I have a few obsessions and one of them is a reflexive distaste for the idea that any problem that women have can be solved by women being … different. Better. Using different words, getting more education, standing up for themselves. The list goes on and on.
This editorial in today’s Sunday Review articulates one specific piece of this — the basic idea that if women asserted themselves they would get the raise, the promotion, and would not be a victim of harassment. This is all nonsense of course since women do ask for raises and promotions and definitely say “No.” to harassers. But the myth persists — if only they asked … more nicely, less nicely, some other, unspecified but definitely different way.
The writer flips this entire notion on its head — maybe the problem isn’t women. Maybe it’s men. Or, to put it better: maybe prizing everything men do, say, think while also denigrating everything about women is the actual problem.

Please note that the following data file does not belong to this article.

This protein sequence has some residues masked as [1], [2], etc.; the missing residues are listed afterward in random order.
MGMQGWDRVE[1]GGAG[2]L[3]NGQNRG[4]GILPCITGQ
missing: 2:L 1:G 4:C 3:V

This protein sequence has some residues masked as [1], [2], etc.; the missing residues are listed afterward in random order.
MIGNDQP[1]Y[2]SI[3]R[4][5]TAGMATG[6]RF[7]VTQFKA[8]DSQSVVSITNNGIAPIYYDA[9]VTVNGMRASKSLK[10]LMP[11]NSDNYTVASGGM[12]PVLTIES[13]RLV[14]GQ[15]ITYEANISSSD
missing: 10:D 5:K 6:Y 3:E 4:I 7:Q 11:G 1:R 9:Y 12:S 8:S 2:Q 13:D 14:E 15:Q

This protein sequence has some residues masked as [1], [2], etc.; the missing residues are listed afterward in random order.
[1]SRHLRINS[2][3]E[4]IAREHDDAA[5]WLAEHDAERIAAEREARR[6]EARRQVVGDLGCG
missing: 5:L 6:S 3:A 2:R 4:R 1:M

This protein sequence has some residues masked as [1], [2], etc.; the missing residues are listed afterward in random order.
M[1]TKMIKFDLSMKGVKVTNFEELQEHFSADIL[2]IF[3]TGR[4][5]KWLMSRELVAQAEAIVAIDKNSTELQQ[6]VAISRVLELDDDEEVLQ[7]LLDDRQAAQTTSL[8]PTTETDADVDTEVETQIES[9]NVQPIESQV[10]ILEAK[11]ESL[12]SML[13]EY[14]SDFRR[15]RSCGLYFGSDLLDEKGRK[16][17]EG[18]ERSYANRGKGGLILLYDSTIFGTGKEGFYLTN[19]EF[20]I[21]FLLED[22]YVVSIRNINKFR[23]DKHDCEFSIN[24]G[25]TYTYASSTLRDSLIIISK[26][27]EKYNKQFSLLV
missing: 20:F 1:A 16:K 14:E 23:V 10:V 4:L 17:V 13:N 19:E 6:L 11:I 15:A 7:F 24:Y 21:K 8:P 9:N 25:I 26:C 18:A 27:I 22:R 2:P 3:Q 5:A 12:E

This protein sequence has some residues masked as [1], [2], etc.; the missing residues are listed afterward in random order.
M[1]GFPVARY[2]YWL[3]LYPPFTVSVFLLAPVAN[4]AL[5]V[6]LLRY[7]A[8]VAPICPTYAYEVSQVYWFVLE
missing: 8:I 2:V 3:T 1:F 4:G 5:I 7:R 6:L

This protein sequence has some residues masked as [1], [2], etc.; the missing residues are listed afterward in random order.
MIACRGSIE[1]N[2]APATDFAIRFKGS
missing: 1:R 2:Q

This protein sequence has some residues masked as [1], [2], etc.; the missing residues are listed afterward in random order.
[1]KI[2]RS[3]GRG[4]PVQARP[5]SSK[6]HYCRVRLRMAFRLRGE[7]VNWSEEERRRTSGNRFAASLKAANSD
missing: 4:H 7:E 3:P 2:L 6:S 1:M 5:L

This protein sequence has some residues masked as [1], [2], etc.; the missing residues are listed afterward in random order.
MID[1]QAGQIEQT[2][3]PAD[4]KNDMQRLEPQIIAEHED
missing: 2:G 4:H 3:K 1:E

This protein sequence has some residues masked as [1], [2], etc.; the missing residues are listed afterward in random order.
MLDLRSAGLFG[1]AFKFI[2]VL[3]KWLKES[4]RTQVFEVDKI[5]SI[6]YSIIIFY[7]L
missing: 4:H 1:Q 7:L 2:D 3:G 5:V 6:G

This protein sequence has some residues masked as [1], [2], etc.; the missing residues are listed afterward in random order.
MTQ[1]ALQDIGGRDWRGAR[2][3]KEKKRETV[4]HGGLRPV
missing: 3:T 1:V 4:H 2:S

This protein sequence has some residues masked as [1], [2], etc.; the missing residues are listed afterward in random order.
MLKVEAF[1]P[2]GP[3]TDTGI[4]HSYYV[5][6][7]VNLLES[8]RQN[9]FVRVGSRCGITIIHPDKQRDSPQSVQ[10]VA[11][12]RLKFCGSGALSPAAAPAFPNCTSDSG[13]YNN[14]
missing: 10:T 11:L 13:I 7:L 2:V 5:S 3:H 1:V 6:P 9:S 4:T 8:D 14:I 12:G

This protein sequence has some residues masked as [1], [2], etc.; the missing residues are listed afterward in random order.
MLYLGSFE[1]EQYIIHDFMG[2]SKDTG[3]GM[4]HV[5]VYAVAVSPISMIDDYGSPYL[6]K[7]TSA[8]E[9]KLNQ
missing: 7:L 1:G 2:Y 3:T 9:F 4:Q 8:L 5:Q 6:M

I remember thinking this when Kate Middleton married Prince William. There were stories about women planning to get up at 3am in the US, organizing viewing parties where everyone would dress up and drink tea, that sort of thing. And then the stories and commentary inevitably turned to criticizing the frivolity of it all. Women just want to be saved by a prince. Caring about a huge, expensive wedding is just so … shallow.
And yet. When men go to some kind of sporting event in a crazy outfit with the teams logo and colors painted across his face that is viewed as silly, perhaps, but not as evidence of some basic lack of value. We certainly don’t believe that a guy who engages in this kind of trivial ritual can’t also command an executive meeting on Monday.